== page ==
"The artist is an inventor of places. He shapes and incarnates spaces which had been hitherto impossible, unthinkable…" - Georges Didi-Huberman
Drawing on the breadth of philosophical language surrounding architecture in what can be considered our current “panoptic” era--from penitentiaries to once-imagined Modernist, utopian corporate or urban landscapes--Nick Naber’s work envisions unimaginable, heterotopic environments rendered in watercolor and pencil. Recurring and repeating abstract and geometric forms, divorced from their contexts and functions, are recomposed through relationships of pattern, perspective, scale, and color to conjure likenesses of unreadable maps, city plans, and civic spaces, exposing the hierarchy of structures which intersect and organize imagined space in an age of alienation.
Naber’s vision is concerned with the means through which architecture can address the body in ways that regulate social and psychological inclusion, exclusion, and observation and that expose systems of visual control. He draws on a history of architectural representations as, on one hand, tools of power and, on the other, as models for utopia, through an investigation of imagined environments informed by comprehensive investigations of art and philosophy.
The base structure of Naber’s drawings can be understood as modular. Each module, which alludes to a structure, repeats to create patterns while breaks in the repetition and in perspective of the modules create disorientation, instability, and unease. Through the creation of impossible perspectives alongside the reduction of scale in his imagined cityscapes, he critiques the power of architectural design and the often latent, unconscious effects on those who encounter it. Having become accustomed to the sights of skyscrapers, and the layouts of densely constructed cities, it is often difficult to recognize them immediately as symbols of power and control or even metaphors for unshakeable faith in progress, something these drawings expose. Additionally, Naber’s use of often saturated and heterogeneous color creates a substantial juxtaposition between the hard-edge of his modular structures and the soft, fluidity of the medium of watercolor, causing further dislocation.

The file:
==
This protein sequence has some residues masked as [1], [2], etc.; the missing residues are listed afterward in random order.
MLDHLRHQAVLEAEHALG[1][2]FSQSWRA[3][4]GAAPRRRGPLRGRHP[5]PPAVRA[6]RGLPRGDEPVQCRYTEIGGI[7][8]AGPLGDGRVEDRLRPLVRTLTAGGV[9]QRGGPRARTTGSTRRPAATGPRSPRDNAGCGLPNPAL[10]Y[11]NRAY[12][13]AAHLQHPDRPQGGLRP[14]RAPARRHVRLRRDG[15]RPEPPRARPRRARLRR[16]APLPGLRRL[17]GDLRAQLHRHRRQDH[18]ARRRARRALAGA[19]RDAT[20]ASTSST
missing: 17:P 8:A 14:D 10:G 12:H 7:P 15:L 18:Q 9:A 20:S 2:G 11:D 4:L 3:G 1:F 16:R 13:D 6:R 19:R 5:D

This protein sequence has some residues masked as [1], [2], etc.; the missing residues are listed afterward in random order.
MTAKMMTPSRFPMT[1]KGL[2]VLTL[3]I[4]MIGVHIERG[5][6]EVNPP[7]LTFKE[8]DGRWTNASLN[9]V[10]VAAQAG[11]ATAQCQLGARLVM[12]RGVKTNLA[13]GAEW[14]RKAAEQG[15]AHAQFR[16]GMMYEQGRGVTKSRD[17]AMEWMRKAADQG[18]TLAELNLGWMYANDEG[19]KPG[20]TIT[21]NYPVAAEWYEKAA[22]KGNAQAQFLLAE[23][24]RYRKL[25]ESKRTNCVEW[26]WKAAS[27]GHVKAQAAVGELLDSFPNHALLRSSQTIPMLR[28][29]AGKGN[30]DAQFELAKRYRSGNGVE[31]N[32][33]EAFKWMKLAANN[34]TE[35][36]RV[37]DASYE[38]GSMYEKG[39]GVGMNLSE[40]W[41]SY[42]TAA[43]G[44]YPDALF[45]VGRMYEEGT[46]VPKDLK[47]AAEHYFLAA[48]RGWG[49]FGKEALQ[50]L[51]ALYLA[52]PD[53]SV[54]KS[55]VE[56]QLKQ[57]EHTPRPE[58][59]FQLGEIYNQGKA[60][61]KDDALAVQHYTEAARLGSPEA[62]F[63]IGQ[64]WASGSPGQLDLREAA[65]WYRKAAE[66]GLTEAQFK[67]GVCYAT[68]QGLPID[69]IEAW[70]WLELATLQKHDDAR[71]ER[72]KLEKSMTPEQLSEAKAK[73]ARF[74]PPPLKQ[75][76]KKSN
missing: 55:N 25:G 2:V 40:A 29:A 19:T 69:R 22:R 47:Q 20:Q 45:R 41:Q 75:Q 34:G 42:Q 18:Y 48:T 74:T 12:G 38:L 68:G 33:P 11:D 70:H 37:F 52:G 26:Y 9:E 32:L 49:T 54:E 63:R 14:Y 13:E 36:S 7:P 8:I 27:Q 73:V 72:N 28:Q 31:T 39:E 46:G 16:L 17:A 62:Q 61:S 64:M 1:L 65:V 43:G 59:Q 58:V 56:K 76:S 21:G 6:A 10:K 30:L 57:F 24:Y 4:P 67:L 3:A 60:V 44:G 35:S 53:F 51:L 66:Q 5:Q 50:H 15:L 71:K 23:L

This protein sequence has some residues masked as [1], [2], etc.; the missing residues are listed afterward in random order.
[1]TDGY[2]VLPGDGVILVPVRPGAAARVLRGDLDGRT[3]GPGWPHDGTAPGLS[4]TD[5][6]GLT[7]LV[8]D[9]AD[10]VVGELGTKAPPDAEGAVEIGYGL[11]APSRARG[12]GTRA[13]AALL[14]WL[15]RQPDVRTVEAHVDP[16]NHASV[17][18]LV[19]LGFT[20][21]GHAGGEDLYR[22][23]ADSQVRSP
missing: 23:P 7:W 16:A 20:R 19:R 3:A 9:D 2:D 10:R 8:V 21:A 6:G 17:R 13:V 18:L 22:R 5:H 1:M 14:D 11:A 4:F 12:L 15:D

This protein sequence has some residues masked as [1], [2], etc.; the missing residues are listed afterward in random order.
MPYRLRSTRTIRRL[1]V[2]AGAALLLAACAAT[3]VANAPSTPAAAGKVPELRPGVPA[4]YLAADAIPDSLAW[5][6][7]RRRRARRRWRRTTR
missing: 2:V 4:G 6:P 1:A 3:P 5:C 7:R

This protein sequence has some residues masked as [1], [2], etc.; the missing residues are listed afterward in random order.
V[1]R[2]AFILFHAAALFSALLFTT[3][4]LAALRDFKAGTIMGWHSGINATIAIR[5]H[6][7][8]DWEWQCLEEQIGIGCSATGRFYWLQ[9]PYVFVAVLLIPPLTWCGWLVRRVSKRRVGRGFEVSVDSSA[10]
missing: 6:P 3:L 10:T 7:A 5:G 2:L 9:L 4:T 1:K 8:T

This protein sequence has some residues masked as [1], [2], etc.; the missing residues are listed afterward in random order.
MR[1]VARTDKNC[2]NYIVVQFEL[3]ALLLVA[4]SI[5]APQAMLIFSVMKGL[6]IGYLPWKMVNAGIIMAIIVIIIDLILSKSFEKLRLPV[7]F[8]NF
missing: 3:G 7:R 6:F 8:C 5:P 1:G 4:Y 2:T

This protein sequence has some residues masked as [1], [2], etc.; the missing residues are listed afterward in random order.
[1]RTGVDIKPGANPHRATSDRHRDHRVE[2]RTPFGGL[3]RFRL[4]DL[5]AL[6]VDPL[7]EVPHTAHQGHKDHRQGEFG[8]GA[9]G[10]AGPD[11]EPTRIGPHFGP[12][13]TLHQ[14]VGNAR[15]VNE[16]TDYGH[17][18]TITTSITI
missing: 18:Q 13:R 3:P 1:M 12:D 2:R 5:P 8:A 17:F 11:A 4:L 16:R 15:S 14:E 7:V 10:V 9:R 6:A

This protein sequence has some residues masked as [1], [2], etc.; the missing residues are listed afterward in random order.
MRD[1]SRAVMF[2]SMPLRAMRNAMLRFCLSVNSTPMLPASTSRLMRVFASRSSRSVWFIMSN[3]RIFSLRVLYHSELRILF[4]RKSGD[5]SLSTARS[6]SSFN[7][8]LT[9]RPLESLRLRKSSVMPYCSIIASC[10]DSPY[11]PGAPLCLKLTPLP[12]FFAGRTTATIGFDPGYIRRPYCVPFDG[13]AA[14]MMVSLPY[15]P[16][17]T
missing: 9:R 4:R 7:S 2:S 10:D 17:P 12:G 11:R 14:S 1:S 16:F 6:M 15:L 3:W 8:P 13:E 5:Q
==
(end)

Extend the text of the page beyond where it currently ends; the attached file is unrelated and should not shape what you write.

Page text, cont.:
Naber received his MFA in painting and drawing from Pratt Institute (2012) and his BFA from the University of Wisconsin-Milwaukee (2010). He has had two solo exhibitions at OPUS Projects in Chelsea after earning his graduate degree along with group exhibitions nationally. Naber has been interviewed about his practice most recently by Haley Finnegan as part of her exhibition Home Economics at Penn State (2017) and his work has also been featured on the Studio Break Podcast (2015) and has been published in Alt/Process (2015), GRAPHITE Journal (2012). He is the Co-Founder/East Coast Editor and Contributor at The Coastal Post. He lives and works in Brooklyn, New York.
The Java Project
252 Java St #100
Brooklyn, NY 11222
ph: 917 773 8248
e: firstname.lastname@example.org | thejavaproj.com
Open by appointment